The use of ice and heat is recommended to control inflammation and pain. Educate the patient about bruxism, tongue and jaw position, and the need to avoid clenching. Stress can play a major role in the disturbance of jaw posture and thus stress reduction strategies and behavior modification can be of benefit. Good posture, soft food, and smaller bites can make eating easier. If treatment is ineffective a splint to stabilize the TMJ is another option.

Head and Face Treatments

Tension and Migraine Headaches

Subjective:

Tension headaches are characterized by a generalized aching that tends to be experienced as a constant pressure in the frontal, temporal, and occipital regions. Migraines often have a prodrome and are very severe compared to tension headaches. Many patients state that stress, eyestrain, bad posture, and hunger can aggravate their condition.

Assessment:

Since lab and imaging studies only rule out pathology and are not diagnostic, patient history and pain level are utilized to assess improvement after treatment. Tight muscles in neck and face should decrease.

Light Treatment Plan:

Deliver 100–200 joules to the area of discomfort, primarily the suboccipital and upper cervical regions. Follow this with the painting of the frontal or temporalis muscles if the pain is also present in those regions.

Adjunctive Treatment Plan:

The use of ice and heat is recommended to control inflammation and pain. Additional techniques include cervical stretching exercises, massage, ultrasound therapy, and cranial and cervical spine mobilization. Some patients find benefit from meditation, stress management, and biofeedback techniques. For migraines, medication is often necessary.

Head and Face Treatments

Weight Loss and Body Contouring

Subjective:

The patient complains of difficulty in losing weight.

Assessment:

Girth and weight should show a slow reduction with time.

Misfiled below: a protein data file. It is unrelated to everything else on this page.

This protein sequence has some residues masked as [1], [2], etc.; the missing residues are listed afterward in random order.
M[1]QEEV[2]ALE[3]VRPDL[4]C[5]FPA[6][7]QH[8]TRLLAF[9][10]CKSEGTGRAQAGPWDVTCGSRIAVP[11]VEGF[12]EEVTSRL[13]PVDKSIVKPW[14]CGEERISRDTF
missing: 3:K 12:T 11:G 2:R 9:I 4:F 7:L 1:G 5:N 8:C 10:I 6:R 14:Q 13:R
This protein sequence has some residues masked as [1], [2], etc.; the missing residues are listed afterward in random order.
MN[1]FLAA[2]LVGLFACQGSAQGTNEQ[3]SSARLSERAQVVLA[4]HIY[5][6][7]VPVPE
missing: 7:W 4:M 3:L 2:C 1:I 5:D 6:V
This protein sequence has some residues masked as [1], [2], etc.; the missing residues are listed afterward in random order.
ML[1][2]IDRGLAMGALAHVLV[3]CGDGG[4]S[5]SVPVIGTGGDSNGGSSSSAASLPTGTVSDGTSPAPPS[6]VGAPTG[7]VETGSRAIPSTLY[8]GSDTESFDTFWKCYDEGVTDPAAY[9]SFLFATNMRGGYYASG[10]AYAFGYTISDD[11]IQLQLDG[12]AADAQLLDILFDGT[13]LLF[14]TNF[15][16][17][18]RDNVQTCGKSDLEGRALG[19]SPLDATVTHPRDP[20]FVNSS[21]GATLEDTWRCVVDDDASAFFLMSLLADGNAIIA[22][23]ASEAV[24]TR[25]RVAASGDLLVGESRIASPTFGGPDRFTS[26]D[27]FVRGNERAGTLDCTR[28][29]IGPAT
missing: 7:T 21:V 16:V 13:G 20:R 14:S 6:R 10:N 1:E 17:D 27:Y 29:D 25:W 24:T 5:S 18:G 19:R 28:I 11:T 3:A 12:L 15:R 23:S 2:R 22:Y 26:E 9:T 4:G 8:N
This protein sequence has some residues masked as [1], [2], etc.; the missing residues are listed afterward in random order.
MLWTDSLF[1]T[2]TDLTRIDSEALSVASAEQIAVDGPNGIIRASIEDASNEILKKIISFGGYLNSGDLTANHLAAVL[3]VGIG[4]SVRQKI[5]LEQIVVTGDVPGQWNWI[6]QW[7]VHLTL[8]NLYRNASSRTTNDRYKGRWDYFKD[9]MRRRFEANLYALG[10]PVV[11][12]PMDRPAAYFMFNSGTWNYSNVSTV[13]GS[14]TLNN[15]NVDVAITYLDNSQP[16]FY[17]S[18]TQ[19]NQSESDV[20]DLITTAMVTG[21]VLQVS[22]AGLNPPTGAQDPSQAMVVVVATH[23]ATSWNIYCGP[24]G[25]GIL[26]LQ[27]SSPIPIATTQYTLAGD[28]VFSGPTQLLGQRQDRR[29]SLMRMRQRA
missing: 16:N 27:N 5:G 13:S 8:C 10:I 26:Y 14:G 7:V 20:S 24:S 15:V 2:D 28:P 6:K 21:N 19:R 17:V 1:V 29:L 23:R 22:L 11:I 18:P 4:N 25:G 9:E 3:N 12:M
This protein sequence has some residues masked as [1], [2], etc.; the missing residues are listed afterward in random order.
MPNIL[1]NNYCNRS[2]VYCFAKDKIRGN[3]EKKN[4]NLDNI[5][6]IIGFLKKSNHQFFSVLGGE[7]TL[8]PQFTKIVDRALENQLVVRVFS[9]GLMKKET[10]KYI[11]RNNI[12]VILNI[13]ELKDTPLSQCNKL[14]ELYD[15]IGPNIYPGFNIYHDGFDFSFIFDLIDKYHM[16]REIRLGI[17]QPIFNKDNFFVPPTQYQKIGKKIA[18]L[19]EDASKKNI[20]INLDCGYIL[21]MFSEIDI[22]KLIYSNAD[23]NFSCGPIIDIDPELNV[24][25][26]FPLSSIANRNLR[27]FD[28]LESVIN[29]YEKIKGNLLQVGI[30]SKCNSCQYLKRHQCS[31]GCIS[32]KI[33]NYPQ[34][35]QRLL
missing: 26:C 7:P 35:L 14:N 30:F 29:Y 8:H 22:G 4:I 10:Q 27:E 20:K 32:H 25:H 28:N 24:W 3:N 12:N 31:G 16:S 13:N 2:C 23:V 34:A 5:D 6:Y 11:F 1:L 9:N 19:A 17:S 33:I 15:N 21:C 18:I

Light Treatment Plan:

If you have a powerful LED, like 5,000 – 10,000 milliwatts, you will treat the area for about 2 minutes. Adjunctive Treatment Plan: There is a significant amount of research that substantiates using light therapy as an adjunct to other weight loss measures like proper diet, portion control, and exercise. Studies show that adding light therapy to areas of heavy fat deposition may make dieting and exercise more successful. It is thought that light therapy may improve the body’s ability to rid itself of fat in adipose cells.

Head and Face Treatments

Wrinkles

Subjective:

Patient presents with a desire for a smoother facial complexion.

Objective:

The size and depth of lines can be measured, although typically patients are very aware of their facial contours and can report quite accurately if treatment is making a difference.

Assessment:

Patient and therapist can observe a lessened number of the shallower wrinkles.

Light Treatment Plan:

Start treating with 50 to 100 joules the first visit and increase to 200–600 joules if there are no side effects and the patient is happy with the results. It could take one to two months of treatment, 2 to 3 times per week, to produce a significant change.

Adjunctive Treatment Plan:

Make sure the patient is using a quality moisturizing cream after each treatment. Some therapists report that supplementing the treatment with oral hyaluronic acid and essential fatty acids can increase the speed and quality of improvement.